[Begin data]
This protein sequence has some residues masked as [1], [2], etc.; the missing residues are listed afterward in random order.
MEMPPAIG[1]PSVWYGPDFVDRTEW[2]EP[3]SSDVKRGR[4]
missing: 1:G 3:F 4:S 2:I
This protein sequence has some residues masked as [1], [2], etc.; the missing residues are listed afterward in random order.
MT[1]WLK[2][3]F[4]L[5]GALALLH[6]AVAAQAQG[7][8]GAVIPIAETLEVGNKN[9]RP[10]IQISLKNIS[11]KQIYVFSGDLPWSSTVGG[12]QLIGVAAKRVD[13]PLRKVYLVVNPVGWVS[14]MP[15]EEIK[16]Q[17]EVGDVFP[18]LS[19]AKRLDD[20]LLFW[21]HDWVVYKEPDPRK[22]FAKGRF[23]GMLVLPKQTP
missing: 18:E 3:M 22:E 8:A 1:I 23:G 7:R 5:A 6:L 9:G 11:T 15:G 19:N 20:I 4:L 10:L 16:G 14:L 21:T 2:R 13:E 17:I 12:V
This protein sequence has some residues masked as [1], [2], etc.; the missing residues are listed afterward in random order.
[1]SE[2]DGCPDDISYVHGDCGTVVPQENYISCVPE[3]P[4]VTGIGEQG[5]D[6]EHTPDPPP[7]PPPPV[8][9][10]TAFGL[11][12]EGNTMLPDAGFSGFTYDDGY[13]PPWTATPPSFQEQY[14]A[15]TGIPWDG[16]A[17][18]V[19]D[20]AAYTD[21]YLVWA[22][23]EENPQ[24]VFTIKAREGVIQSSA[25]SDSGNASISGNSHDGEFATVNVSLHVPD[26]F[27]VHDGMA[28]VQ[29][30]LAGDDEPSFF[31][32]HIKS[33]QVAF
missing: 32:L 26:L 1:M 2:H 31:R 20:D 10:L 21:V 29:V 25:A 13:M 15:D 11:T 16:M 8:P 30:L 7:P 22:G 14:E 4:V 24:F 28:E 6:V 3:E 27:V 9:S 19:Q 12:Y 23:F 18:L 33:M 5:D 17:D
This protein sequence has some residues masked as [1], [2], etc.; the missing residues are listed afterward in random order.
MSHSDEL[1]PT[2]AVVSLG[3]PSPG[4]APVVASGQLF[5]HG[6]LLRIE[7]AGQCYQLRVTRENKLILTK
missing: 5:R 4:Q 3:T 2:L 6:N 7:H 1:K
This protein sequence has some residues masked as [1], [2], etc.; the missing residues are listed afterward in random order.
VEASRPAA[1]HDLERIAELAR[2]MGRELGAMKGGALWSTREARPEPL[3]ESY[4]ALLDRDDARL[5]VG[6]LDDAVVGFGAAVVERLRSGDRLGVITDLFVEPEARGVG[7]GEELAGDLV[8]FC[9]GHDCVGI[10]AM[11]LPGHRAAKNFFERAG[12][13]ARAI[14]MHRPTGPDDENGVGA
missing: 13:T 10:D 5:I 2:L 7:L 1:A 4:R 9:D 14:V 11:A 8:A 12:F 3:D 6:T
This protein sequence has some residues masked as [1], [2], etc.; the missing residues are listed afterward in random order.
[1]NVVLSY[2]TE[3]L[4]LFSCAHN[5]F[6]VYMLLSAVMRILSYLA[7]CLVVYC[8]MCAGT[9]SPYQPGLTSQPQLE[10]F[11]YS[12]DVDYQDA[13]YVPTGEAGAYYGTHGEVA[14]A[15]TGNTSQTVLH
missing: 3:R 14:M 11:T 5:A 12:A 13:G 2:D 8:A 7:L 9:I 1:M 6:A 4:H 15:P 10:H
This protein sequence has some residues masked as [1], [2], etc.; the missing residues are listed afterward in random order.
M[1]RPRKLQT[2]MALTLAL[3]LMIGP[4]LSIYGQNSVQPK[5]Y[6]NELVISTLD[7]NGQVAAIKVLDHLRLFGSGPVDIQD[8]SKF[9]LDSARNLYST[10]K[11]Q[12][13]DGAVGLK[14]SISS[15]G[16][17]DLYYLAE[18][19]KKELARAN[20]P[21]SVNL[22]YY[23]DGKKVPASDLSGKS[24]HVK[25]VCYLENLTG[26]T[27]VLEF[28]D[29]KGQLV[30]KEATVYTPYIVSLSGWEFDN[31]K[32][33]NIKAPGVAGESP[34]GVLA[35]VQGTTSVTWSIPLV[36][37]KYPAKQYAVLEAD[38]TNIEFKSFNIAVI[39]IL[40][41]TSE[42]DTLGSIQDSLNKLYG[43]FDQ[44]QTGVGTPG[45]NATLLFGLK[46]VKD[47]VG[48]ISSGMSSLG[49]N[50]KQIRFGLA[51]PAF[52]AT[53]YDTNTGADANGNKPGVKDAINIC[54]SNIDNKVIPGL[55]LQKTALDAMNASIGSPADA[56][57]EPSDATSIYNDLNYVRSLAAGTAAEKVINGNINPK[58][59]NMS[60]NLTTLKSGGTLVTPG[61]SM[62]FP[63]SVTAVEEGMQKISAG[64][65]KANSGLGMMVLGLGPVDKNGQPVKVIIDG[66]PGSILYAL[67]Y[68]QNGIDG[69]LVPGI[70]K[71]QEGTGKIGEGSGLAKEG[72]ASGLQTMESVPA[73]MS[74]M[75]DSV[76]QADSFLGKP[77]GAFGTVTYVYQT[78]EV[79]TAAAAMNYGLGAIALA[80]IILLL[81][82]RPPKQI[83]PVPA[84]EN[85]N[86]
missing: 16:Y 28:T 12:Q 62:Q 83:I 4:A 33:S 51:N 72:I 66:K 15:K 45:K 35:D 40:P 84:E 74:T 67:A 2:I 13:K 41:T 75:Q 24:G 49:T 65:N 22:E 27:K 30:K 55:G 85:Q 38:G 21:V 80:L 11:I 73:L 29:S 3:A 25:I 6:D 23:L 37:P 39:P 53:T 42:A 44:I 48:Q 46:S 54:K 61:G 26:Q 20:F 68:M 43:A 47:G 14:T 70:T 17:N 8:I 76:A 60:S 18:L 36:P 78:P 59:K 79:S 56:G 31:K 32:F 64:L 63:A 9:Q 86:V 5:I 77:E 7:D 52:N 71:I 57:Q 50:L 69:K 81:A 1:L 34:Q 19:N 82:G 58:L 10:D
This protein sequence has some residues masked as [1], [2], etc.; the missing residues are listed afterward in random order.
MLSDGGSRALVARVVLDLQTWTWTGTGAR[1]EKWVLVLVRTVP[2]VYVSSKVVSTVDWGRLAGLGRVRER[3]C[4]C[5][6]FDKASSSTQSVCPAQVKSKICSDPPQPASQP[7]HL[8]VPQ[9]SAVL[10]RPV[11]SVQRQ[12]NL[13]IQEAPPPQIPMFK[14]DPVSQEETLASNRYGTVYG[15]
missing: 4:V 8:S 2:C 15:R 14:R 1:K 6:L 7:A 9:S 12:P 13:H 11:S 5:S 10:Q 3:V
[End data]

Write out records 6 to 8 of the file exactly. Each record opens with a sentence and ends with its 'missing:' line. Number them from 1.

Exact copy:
This protein sequence has some residues masked as [1], [2], etc.; the missing residues are listed afterward in random order.
[1]NVVLSY[2]TE[3]L[4]LFSCAHN[5]F[6]VYMLLSAVMRILSYLA[7]CLVVYC[8]MCAGT[9]SPYQPGLTSQPQLE[10]F[11]YS[12]DVDYQDA[13]YVPTGEAGAYYGTHGEVA[14]A[15]TGNTSQTVLH
missing: 3:R 14:M 11:T 5:A 12:A 13:G 2:D 8:A 7:L 9:I 1:M 6:A 4:H 15:P 10:H
This protein sequence has some residues masked as [1], [2], etc.; the missing residues are listed afterward in random order.
M[1]RPRKLQT[2]MALTLAL[3]LMIGP[4]LSIYGQNSVQPK[5]Y[6]NELVISTLD[7]NGQVAAIKVLDHLRLFGSGPVDIQD[8]SKF[9]LDSARNLYST[10]K[11]Q[12][13]DGAVGLK[14]SISS[15]G[16][17]DLYYLAE[18][19]KKELARAN[20]P[21]SVNL[22]YY[23]DGKKVPASDLSGKS[24]HVK[25]VCYLENLTG[26]T[27]VLEF[28]D[29]KGQLV[30]KEATVYTPYIVSLSGWEFDN[31]K[32][33]NIKAPGVAGESP[34]GVLA[35]VQGTTSVTWSIPLV[36][37]KYPAKQYAVLEAD[38]TNIEFKSFNIAVI[39]IL[40][41]TSE[42]DTLGSIQDSLNKLYG[43]FDQ[44]QTGVGTPG[45]NATLLFGLK[46]VKD[47]VG[48]ISSGMSSLG[49]N[50]KQIRFGLA[51]PAF[52]AT[53]YDTNTGADANGNKPGVKDAINIC[54]SNIDNKVIPGL[55]LQKTALDAMNASIGSPADA[56][57]EPSDATSIYNDLNYVRSLAAGTAAEKVINGNINPK[58][59]NMS[60]NLTTLKSGGTLVTPG[61]SM[62]FP[63]SVTAVEEGMQKISAG[64][65]KANSGLGMMVLGLGPVDKNGQPVKVIIDG[66]PGSILYAL[67]Y[68]QNGIDG[69]LVPGI[70]K[71]QEGTGKIGEGSGLAKEG[72]ASGLQTMESVPA[73]MS[74]M[75]DSV[76]QADSFLGKP[77]GAFGTVTYVYQT[78]EV[79]TAAAAMNYGLGAIALA[80]IILLL[81][82]RPPKQI[83]PVPA[84]EN[85]N[86]
missing: 16:Y 28:T 12:Q 62:Q 83:I 4:A 33:S 51:N 72:I 66:K 15:K 45:K 35:D 40:P 84:E 74:T 67:A 2:I 13:K 41:T 75:Q 24:G 49:T 65:N 22:E 27:K 30:K 55:G 85:Q 38:G 21:V 80:L 11:I 73:L 29:S 3:A 25:I 6:D 23:L 37:P 39:P 53:T 42:A 44:I 48:Q 46:S 54:K 61:G 26:Q 20:F 68:M 43:A 47:G 14:T 70:T 17:N 8:I 76:A 60:S 18:L 36:P 78:P 59:K 79:S 56:G 31:K 32:F 64:L 63:A 9:Q 86:V 5:I 77:E 7:D 52:N 71:I 57:Q 50:L 69:K 81:A 1:L 34:Q 19:N 82:G 58:L 10:D
This protein sequence has some residues masked as [1], [2], etc.; the missing residues are listed afterward in random order.
MLSDGGSRALVARVVLDLQTWTWTGTGAR[1]EKWVLVLVRTVP[2]VYVSSKVVSTVDWGRLAGLGRVRER[3]C[4]C[5][6]FDKASSSTQSVCPAQVKSKICSDPPQPASQP[7]HL[8]VPQ[9]SAVL[10]RPV[11]SVQRQ[12]NL[13]IQEAPPPQIPMFK[14]DPVSQEETLASNRYGTVYG[15]
missing: 4:V 8:S 2:C 15:R 14:R 1:K 6:L 7:A 9:S 12:P 13:H 11:S 5:S 10:Q 3:V